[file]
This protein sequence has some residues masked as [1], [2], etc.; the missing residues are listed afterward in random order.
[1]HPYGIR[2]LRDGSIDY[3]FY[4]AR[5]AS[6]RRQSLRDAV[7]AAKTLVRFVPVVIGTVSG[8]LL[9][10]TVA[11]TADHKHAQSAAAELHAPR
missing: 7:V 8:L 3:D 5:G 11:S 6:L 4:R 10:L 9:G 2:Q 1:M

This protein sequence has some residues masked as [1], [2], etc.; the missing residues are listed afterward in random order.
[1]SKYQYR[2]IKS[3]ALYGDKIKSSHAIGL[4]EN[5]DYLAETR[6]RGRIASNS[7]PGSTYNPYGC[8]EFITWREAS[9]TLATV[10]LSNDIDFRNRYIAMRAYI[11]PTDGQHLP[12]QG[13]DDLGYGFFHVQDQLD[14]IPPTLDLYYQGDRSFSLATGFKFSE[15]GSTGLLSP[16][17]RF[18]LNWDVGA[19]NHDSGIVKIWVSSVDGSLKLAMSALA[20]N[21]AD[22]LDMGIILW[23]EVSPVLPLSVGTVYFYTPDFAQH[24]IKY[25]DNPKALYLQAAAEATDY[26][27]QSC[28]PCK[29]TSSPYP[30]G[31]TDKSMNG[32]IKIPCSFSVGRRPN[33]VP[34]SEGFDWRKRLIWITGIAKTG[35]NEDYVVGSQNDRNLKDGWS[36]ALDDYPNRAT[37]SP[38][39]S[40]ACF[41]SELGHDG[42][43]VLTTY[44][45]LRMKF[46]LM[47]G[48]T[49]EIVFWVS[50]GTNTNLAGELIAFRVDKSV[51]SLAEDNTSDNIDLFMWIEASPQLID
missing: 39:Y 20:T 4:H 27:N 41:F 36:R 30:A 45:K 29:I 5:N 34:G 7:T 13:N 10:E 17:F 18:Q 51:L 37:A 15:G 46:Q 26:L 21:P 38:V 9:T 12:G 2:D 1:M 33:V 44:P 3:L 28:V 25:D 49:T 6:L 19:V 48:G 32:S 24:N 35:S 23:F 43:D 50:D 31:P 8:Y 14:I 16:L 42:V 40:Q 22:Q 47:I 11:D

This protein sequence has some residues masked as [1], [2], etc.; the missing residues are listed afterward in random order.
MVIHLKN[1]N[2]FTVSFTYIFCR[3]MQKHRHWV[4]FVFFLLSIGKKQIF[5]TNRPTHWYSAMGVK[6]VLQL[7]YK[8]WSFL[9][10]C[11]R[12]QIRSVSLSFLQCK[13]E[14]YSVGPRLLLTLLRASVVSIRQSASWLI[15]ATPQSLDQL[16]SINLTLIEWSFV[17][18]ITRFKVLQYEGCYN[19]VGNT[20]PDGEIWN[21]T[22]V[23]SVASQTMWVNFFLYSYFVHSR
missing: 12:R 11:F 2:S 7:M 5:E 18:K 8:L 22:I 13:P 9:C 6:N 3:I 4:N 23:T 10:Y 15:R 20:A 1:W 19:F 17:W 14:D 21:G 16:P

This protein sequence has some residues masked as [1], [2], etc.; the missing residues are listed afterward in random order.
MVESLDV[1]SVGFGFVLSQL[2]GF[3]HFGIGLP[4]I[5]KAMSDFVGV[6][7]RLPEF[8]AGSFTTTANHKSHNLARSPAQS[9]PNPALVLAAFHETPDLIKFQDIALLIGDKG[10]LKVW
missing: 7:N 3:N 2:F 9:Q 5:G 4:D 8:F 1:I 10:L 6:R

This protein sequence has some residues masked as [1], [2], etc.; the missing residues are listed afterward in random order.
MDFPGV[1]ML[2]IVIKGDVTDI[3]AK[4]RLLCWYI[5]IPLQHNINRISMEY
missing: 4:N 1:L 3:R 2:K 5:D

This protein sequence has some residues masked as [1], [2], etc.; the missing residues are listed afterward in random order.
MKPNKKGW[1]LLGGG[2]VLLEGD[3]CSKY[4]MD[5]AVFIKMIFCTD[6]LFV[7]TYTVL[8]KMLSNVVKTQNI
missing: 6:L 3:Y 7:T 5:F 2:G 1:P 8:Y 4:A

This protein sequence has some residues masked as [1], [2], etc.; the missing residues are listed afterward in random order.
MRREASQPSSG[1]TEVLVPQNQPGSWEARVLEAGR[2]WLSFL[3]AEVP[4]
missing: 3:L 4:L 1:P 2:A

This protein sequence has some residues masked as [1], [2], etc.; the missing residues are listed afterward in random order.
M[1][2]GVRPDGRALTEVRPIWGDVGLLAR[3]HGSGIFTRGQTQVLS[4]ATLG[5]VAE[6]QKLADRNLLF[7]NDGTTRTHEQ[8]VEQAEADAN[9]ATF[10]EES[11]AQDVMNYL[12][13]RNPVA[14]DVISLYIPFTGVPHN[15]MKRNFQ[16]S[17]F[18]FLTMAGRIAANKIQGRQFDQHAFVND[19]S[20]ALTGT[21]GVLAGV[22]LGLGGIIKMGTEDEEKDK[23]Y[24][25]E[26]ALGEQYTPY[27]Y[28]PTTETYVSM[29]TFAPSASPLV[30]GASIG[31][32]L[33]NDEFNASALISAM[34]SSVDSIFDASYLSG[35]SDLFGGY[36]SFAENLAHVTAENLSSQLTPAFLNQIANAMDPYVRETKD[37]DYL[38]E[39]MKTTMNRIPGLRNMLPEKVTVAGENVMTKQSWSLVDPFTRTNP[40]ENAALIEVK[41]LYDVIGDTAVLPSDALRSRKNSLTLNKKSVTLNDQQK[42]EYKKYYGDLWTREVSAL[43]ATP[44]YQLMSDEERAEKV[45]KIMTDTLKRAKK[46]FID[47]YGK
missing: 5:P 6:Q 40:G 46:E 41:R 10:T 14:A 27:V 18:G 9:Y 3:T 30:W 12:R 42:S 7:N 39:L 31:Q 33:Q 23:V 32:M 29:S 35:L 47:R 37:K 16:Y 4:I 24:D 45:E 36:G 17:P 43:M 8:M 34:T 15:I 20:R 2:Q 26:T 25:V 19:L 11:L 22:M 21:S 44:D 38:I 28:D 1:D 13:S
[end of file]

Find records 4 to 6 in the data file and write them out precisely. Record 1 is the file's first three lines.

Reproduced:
This protein sequence has some residues masked as [1], [2], etc.; the missing residues are listed afterward in random order.
MVESLDV[1]SVGFGFVLSQL[2]GF[3]HFGIGLP[4]I[5]KAMSDFVGV[6][7]RLPEF[8]AGSFTTTANHKSHNLARSPAQS[9]PNPALVLAAFHETPDLIKFQDIALLIGDKG[10]LKVW
missing: 7:N 3:N 2:F 9:Q 5:G 4:D 8:F 1:I 10:L 6:R

This protein sequence has some residues masked as [1], [2], etc.; the missing residues are listed afterward in random order.
MDFPGV[1]ML[2]IVIKGDVTDI[3]AK[4]RLLCWYI[5]IPLQHNINRISMEY
missing: 4:N 1:L 3:R 2:K 5:D

This protein sequence has some residues masked as [1], [2], etc.; the missing residues are listed afterward in random order.
MKPNKKGW[1]LLGGG[2]VLLEGD[3]CSKY[4]MD[5]AVFIKMIFCTD[6]LFV[7]TYTVL[8]KMLSNVVKTQNI
missing: 6:L 3:Y 7:T 5:F 2:G 1:P 8:Y 4:A